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Homemade Disinfectant

Someone jumping in a pool made of a smartphone
Due to COVID-19, we are currently locked-in. We tend to not go out. We try to protect the spread for our elders, so we just stay home. In the end, we can work from home, so it's not much of an issue. Moreover, I do not really have a strong desire to do a 2 hour subway ride each day.

While we can get most commodities online (read food here), it seems some household items are impossible to get. Yes, for example, forget the TP, you'll have to go in the shower. Also, forget the gloves, masks and protective gears, we don't really need them and you should leave those to the people that have to work with an infected population.

However, what is becoming more difficult to procure is disinfecting products. We had some alcohol, but not necessarily enough to wash the house or large surfaces. We have some Lysol wipes, but again these are good for small surfaces.

For large areas, the solution seems simple: you can prepare a chlorine solution by mixing bleach with regular tap water. Then again, you need bleach. I'm a big Oxy-clean user, no luck here. So what other source of chlorine could I use? Continue reading "Homemade Disinfectant"

Saving electricity with IoT

Spaduino box
This little box could help you save on your electric bill. Similar to many smart thermostats like Nest and Honeywell Lyric, this smart device helps you control how you use electricity for heat. In this case, it is not how you heat your house but rather how you heat the water in your hot tub.

The math is quite obvious. While connecting devices to the Internet might seem to increase the total demand for power, this is rapidly offset by using electricity more efficiently. For example, this little box consumes less than a Watt of power while preventing a 10kW heater from running on cold nights or when the spa is not in use for long periods.

If saving the planet is not enough, being able to remotely monitor the status of the hot tub away from home and the convenience of remotely setting the temperature without going outside might convince you to use one. Continue reading "Saving electricity with IoT"

Cal Spa Connector

In The Internet of Spas, I briefly explained how commodity IoT hardware could be used to connect a (dumb) spa to the Internet, using the empty RJ-45 port found on most Balboa spa controllers.

At that time, I only had the opportunity to connect the port to a logic analyzer to see the kind of messages the controller was sending. In a way, I could understand the current status of the spa but not control it remotely. In this post, I will document the complete interface and how you can control the various features similar to the Top Side display interface.

It all starts with the RJ-45 connector and what the various pins are connected to: Continue reading "Cal Spa Connector"

The Internet of Spas

Somewhere in my yard, there is an appliance which is not connected to the Internet... yet. Last summer, after a power outage, I realized the pumps were not working. The heater was running, but without water circulating the spa went quickly in Overheat mode, throwing errors on the top display. As it was summer and being a lot outside, I had plenty of time to notice the issue and not worry about freezing conditions.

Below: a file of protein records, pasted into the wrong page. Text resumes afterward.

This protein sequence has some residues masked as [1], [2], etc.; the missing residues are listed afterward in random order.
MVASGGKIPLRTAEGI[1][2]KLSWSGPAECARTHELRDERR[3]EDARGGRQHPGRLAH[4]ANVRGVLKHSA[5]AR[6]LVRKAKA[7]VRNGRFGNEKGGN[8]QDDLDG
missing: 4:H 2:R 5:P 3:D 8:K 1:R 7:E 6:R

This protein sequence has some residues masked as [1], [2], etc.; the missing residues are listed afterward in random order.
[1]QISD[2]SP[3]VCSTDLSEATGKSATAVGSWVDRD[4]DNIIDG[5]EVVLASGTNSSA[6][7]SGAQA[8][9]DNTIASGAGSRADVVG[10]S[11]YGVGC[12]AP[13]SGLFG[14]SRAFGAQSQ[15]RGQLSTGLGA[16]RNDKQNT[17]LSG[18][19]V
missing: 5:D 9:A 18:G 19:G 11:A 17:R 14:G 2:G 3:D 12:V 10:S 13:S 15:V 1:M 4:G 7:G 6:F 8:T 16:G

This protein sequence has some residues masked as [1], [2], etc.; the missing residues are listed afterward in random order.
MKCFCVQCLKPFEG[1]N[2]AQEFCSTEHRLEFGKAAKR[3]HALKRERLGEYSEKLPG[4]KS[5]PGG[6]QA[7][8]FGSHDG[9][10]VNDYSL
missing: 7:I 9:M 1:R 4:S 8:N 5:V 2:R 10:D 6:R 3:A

Being out of warranty, I decided to cut the power to the spa and open the control box. This is where I discovered a Cal Spa CS6200DV branded Balboa circuit board, with SSID 100 66 45. Going through standard components, I noticed a blown out 30A fuse that was feeding the pumps. Replaced the fuse, powered back the spa, everything worked for a total of 2,95$.

Wondering how I could have remotely caught this issue, I started searching the web for a WiFi remote or RF option to the spa. While I noticed a WiFi Balboa bridge, it didn't seem to fit my need or even be compatible. It also needed a paid cloud membership and was well overpriced.
Continue reading "The Internet of Spas"

Honey, where are my amps?

Honey, where are my amps?
I have been using the great ESP-01 for a while now, either as a side WiFi chip for software running on various Atmel AVR chips (ATmega328, ATtiny84, ATtiny85) or as a standalone micro controller. While what you can do with an ESP8266 is impressive, it also has its drawbacks: it uses a lot of power.

If you are using batteries to power your project, you need to make sure you can sleep the WiFi chip most of the time or use a different less power hungry radio, like the various RFM69 chips. However, using something different than WiFi also means you need some kind of receiver.

If you are building gadgets for IoT, you will eventually need a way to connect to the Internet. Having WiFi directly on the gadget saves an extra step.

How much power is the ESP really consuming? Continue reading "Honey, where are my amps?"

Hacking the Red Light (Part I)

Arduino layout
Two years ago, I decided to buy a Budweiser Red Light to enhance our hockey night experience. While the product is quite expensive for what it does, I couldn't be happier with the end result. You have to admit, every goal from your team feels and sounds worth jumping around shouting loudly.

This being said, while the product by itself is great, I couldn't resist the urge to hack it. One of my goal was to connect the house Hue lights to the Red Light so that they would shine red as goals were scored. Googling around, I found some ways of achieving this:

Continue reading "Hacking the Red Light (Part I)"